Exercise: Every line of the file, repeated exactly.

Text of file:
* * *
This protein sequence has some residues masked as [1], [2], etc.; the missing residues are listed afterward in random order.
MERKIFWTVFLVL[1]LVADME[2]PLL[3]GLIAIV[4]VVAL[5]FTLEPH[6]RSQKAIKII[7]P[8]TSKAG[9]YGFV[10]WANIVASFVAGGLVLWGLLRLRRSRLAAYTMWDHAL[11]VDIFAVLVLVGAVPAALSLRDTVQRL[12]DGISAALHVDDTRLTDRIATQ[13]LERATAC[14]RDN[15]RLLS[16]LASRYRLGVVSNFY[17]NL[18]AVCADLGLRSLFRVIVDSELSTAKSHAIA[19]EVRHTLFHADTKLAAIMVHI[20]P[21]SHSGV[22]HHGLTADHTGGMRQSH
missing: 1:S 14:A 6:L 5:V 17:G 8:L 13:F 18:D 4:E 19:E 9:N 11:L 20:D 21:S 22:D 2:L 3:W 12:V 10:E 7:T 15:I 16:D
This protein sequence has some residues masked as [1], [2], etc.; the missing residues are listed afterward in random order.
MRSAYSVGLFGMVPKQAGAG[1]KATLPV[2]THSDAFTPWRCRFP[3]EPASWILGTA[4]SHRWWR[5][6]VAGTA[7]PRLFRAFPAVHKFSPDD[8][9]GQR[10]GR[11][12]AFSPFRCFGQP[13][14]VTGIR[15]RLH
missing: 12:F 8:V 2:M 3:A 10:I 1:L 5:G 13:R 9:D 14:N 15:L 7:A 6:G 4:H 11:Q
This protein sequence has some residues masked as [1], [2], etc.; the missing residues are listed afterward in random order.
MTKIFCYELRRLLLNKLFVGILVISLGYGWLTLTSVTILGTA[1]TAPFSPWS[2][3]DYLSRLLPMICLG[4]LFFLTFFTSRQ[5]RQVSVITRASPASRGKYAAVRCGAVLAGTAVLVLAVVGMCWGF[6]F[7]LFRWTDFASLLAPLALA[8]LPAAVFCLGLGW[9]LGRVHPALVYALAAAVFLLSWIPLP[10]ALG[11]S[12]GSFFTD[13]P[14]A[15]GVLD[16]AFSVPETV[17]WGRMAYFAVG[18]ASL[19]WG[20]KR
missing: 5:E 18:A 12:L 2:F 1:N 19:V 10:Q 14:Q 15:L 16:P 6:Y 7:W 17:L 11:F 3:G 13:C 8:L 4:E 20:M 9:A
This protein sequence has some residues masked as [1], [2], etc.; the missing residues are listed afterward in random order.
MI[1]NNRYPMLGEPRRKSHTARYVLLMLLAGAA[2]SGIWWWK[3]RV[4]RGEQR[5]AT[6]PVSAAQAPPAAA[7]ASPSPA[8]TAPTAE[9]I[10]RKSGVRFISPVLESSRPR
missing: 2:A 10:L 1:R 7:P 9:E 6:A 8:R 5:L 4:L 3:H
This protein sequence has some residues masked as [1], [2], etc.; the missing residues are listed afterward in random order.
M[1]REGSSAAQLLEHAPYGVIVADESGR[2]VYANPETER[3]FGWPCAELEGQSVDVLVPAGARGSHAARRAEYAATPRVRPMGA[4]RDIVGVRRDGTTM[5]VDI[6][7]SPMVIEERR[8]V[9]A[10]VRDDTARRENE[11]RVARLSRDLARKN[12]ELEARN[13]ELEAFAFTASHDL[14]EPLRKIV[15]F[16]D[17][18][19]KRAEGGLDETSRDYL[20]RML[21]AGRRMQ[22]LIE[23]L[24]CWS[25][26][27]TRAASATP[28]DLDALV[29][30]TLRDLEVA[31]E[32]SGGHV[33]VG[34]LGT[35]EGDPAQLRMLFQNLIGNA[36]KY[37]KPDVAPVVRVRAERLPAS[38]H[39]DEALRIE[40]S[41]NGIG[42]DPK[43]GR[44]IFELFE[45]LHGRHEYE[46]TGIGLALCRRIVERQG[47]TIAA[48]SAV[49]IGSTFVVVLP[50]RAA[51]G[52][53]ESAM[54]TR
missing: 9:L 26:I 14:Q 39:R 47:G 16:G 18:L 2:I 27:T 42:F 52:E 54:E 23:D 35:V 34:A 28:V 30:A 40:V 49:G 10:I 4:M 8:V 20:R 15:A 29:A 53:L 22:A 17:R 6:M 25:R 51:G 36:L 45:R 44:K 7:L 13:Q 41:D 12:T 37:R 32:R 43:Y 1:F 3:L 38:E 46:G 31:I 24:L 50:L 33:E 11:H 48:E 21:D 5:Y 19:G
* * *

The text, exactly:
This protein sequence has some residues masked as [1], [2], etc.; the missing residues are listed afterward in random order.
MERKIFWTVFLVL[1]LVADME[2]PLL[3]GLIAIV[4]VVAL[5]FTLEPH[6]RSQKAIKII[7]P[8]TSKAG[9]YGFV[10]WANIVASFVAGGLVLWGLLRLRRSRLAAYTMWDHAL[11]VDIFAVLVLVGAVPAALSLRDTVQRL[12]DGISAALHVDDTRLTDRIATQ[13]LERATAC[14]RDN[15]RLLS[16]LASRYRLGVVSNFY[17]NL[18]AVCADLGLRSLFRVIVDSELSTAKSHAIA[19]EVRHTLFHADTKLAAIMVHI[20]P[21]SHSGV[22]HHGLTADHTGGMRQSH
missing: 1:S 14:A 6:L 5:V 17:G 8:L 13:F 18:D 4:E 19:E 9:N 11:L 20:D 21:S 22:D 2:L 3:W 12:V 10:E 7:T 15:I 16:D
This protein sequence has some residues masked as [1], [2], etc.; the missing residues are listed afterward in random order.
MRSAYSVGLFGMVPKQAGAG[1]KATLPV[2]THSDAFTPWRCRFP[3]EPASWILGTA[4]SHRWWR[5][6]VAGTA[7]PRLFRAFPAVHKFSPDD[8][9]GQR[10]GR[11][12]AFSPFRCFGQP[13][14]VTGIR[15]RLH
missing: 12:F 8:V 2:M 3:A 10:I 1:L 5:G 13:R 9:D 14:N 15:L 7:A 6:G 4:H 11:Q
This protein sequence has some residues masked as [1], [2], etc.; the missing residues are listed afterward in random order.
MTKIFCYELRRLLLNKLFVGILVISLGYGWLTLTSVTILGTA[1]TAPFSPWS[2][3]DYLSRLLPMICLG[4]LFFLTFFTSRQ[5]RQVSVITRASPASRGKYAAVRCGAVLAGTAVLVLAVVGMCWGF[6]F[7]LFRWTDFASLLAPLALA[8]LPAAVFCLGLGW[9]LGRVHPALVYALAAAVFLLSWIPLP[10]ALG[11]S[12]GSFFTD[13]P[14]A[15]GVLD[16]AFSVPETV[17]WGRMAYFAVG[18]ASL[19]WG[20]KR
missing: 5:E 18:A 12:L 2:F 1:N 19:V 10:Q 14:Q 15:L 16:P 6:Y 7:W 17:L 11:F 3:G 13:C 8:L 4:E 20:M 9:A
This protein sequence has some residues masked as [1], [2], etc.; the missing residues are listed afterward in random order.
MI[1]NNRYPMLGEPRRKSHTARYVLLMLLAGAA[2]SGIWWWK[3]RV[4]RGEQR[5]AT[6]PVSAAQAPPAAA[7]ASPSPA[8]TAPTAE[9]I[10]RKSGVRFISPVLESSRPR
missing: 2:A 10:L 1:R 7:P 9:E 6:A 8:R 5:L 4:L 3:H
This protein sequence has some residues masked as [1], [2], etc.; the missing residues are listed afterward in random order.
M[1]REGSSAAQLLEHAPYGVIVADESGR[2]VYANPETER[3]FGWPCAELEGQSVDVLVPAGARGSHAARRAEYAATPRVRPMGA[4]RDIVGVRRDGTTM[5]VDI[6][7]SPMVIEERR[8]V[9]A[10]VRDDTARRENE[11]RVARLSRDLARKN[12]ELEARN[13]ELEAFAFTASHDL[14]EPLRKIV[15]F[16]D[17][18][19]KRAEGGLDETSRDYL[20]RML[21]AGRRMQ[22]LIE[23]L[24]CWS[25][26][27]TRAASATP[28]DLDALV[29][30]TLRDLEVA[31]E[32]SGGHV[33]VG[34]LGT[35]EGDPAQLRMLFQNLIGNA[36]KY[37]KPDVAPVVRVRAERLPAS[38]H[39]DEALRIE[40]S[41]NGIG[42]DPK[43]GR[44]IFELFE[45]LHGRHEYE[46]TGIGLALCRRIVERQG[47]TIAA[48]SAV[49]IGSTFVVVLP[50]RAA[51]G[52][53]ESAM[54]TR
missing: 9:L 26:I 14:Q 39:R 47:G 16:G 18:L 2:I 27:T 42:F 52:E 54:E 23:D 35:V 34:A 28:V 30:A 40:V 49:G 10:I 4:M 8:V 20:R 15:A 29:A 53:L 22:A 17:R 6:M 25:R 51:G 36:L 45:R 44:K 7:L 13:Q 41:D 12:T 37:R 32:R 43:Y 1:F 3:L 38:E 46:G 31:I 24:L 50:L 33:E 11:H 48:E 21:D 5:Y 19:G